Post-9/11 Intel Sharing Needs Fine-Tuning, Watchdogs Agree
Counterterrorism communications are applied unevenly around the country.
Fifteen years after the Sept. 11 terrorist attacks prompted a reorganization of domestic security agencies, those agencies still are not sharing intelligence as smoothly as they could, according to an interagency report released on Friday.
The federal, state, and local entities active in counterterrorism coordinate their efforts using “a national-level, interagency information sharing strategy,” said the report prepared by the inspectors general for the Justice and Homeland Security departments and the intelligence community. But implementation has been uneven.
For example, “there is a lack of unity across the DHS Intelligence Enterprise, problems with the Office of Intelligence and Analysis staffing levels in the field, issues with the internal intelligence product review and approval processes, and difficulty accessing classified systems and facilities in the field,” it said.
During the long preparation of the report, required by three Senate committees, several successes against domestic terrorism unfolded, it noted, among them the arrests of ISIS supporters planning crimes in New York City and Boston. During “recent terrorism-related events, such as those in Chattanooga, Tenn.; Paris, France; and San Bernardino, Calif., fusion centers along with their federal, state, and local partners used the Homeland Security Information Network to share real-time updates, submit and respond to information requests, and support one another nationwide,” the IGs said.
But Homeland Security, Justice and the Office of the Director of National intelligence need to review interagency memoranda of understanding to better reflect presidential strategies on counterterrorism and “foster greater and more-consistent cooperation,” the shared report observed.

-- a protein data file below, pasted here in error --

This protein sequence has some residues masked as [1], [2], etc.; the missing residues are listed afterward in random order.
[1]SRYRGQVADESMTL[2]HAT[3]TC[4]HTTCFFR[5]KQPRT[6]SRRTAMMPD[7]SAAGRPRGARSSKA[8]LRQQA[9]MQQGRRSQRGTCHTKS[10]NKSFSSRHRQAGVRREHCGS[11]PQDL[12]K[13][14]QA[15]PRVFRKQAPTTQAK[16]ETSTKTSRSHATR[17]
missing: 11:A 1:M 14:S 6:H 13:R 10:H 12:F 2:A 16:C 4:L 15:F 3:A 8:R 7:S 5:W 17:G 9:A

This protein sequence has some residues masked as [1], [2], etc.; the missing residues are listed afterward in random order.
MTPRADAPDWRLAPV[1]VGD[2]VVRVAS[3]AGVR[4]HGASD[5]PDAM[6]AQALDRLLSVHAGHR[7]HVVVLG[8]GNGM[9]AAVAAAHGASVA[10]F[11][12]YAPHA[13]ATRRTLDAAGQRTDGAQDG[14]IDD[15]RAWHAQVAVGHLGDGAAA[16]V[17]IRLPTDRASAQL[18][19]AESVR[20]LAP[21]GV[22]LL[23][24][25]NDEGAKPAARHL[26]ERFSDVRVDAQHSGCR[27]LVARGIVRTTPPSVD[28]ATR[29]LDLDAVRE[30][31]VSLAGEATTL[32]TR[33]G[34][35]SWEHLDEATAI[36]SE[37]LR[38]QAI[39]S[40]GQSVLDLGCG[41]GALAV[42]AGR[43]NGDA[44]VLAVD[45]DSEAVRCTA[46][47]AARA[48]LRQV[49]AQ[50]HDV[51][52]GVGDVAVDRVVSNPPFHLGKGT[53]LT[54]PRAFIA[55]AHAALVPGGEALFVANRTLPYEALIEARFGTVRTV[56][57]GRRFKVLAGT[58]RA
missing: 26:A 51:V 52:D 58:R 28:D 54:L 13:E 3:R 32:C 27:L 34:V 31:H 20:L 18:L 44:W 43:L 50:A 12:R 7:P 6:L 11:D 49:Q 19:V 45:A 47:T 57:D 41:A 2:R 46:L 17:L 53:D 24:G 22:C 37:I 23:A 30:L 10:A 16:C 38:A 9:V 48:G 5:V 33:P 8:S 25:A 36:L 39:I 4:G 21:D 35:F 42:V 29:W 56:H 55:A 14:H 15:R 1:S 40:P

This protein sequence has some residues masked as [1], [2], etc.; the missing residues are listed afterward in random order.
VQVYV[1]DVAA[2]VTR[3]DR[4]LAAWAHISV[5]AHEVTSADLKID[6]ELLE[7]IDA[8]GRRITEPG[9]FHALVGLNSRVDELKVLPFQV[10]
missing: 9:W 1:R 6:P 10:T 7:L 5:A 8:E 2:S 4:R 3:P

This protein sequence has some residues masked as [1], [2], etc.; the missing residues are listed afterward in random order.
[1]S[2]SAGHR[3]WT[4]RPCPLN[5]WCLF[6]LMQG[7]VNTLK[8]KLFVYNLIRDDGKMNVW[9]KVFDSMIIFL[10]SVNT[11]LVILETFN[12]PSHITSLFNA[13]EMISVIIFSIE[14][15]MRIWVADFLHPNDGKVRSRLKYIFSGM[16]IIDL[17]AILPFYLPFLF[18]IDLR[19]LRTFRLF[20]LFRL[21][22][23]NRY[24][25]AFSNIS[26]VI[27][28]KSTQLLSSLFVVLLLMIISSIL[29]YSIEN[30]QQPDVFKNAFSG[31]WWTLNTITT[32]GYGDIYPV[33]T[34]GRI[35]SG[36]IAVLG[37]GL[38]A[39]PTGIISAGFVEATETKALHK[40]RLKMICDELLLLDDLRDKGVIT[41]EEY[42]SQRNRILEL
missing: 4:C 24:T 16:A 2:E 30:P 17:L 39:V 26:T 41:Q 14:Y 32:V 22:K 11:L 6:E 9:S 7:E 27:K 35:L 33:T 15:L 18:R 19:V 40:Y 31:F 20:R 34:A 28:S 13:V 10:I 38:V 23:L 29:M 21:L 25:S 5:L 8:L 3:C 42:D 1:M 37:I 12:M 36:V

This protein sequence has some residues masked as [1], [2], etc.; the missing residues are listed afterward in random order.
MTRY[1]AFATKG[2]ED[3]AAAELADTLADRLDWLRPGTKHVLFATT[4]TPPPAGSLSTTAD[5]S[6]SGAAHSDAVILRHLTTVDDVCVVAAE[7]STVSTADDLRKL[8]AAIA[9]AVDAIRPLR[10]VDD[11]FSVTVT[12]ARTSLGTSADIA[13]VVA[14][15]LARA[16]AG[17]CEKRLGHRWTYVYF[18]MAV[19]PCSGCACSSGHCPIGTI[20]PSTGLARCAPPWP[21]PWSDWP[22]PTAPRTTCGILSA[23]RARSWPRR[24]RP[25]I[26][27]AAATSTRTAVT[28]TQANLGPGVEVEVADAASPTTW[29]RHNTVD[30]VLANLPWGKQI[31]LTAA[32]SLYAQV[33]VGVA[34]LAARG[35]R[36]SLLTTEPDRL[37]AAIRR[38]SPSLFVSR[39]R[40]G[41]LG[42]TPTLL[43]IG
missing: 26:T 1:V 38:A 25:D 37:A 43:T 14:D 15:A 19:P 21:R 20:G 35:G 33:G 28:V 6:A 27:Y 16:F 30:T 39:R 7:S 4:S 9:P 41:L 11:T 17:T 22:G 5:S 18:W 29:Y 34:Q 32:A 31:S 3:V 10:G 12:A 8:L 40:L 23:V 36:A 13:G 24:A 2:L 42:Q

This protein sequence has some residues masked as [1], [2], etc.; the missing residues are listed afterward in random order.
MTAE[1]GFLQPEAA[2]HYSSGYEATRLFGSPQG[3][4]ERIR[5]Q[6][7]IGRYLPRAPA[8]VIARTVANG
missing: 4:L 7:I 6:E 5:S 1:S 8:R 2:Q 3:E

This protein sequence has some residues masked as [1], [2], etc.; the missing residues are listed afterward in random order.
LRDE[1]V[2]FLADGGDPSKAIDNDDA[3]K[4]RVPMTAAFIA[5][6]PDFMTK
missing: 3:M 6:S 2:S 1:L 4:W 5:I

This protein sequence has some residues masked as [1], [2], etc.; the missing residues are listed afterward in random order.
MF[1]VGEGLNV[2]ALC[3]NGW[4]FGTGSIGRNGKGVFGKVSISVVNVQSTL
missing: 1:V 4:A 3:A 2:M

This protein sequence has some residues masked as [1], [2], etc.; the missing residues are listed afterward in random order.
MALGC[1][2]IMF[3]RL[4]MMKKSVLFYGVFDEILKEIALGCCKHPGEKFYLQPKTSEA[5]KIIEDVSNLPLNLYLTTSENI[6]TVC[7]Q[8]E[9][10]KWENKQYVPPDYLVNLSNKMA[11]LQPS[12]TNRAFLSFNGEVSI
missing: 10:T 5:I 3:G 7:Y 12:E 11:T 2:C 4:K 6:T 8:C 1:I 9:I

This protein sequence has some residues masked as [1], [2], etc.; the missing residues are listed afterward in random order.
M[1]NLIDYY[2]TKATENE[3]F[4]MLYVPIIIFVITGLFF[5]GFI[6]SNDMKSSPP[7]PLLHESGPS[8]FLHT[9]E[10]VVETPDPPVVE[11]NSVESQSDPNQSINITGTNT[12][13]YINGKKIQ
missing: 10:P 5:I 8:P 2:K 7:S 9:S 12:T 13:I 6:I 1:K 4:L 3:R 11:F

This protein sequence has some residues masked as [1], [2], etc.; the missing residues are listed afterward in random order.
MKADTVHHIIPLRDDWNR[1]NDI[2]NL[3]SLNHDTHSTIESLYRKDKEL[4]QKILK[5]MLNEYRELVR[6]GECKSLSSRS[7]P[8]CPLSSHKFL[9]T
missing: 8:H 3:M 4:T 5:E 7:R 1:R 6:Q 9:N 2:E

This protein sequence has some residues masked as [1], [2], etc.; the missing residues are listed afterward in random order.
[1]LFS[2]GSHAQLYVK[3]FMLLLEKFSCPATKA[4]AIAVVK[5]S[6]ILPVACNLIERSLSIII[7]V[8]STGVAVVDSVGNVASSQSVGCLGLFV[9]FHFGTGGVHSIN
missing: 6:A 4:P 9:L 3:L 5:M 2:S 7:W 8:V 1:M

Justice, its own IG wrote, “can improve its counterterrorism information sharing efforts by implementing a consolidated internal DOJ strategy and evaluating the continued need and most effective utilization for the U.S. Attorneys’ Offices’ Anti-Terrorism Advisory Council meetings,” the report said. “The FBI should spur participation associated with the Joint Terrorism Task Forces and improve its efforts to obtain partners’ input to the process for identifying and prioritizing counterterrorism threats.”
Within the Office of the Director of National Intelligence, the domestic program “is hindered by large geographic regions, as well as the lack of a clear strategic vision and guidance” that limits full coverage by the National Counterterrorism Center Domestic Representative Program.
In addition, “varying requirements for state and local security clearances sponsored by federal agencies can impede access to classified systems and facilities.”
The report makes 23 recommendations, among them that the joint players produce a strategic plan based on a review of the president’s strategic plan,” revise territorial regions to align with those of all participating agencies, and more efficiently provide security clearances and reciprocity to state and local personnel.
The agencies agreed.
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